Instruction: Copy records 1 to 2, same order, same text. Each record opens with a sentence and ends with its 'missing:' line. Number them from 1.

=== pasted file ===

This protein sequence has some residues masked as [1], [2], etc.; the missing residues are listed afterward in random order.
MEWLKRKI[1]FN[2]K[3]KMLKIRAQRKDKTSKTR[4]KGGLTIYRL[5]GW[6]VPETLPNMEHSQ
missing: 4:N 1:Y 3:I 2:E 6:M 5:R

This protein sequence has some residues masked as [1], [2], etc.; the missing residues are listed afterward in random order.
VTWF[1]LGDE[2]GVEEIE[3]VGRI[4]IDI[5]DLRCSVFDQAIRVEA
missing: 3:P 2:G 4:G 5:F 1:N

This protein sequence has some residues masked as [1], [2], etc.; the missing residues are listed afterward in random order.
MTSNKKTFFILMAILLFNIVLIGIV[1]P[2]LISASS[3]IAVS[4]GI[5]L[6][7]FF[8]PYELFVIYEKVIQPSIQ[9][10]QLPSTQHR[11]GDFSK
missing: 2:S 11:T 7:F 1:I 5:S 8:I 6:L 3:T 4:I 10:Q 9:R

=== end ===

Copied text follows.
This protein sequence has some residues masked as [1], [2], etc.; the missing residues are listed afterward in random order.
MEWLKRKI[1]FN[2]K[3]KMLKIRAQRKDKTSKTR[4]KGGLTIYRL[5]GW[6]VPETLPNMEHSQ
missing: 4:N 1:Y 3:I 2:E 6:M 5:R

This protein sequence has some residues masked as [1], [2], etc.; the missing residues are listed afterward in random order.
VTWF[1]LGDE[2]GVEEIE[3]VGRI[4]IDI[5]DLRCSVFDQAIRVEA
missing: 3:P 2:G 4:G 5:F 1:N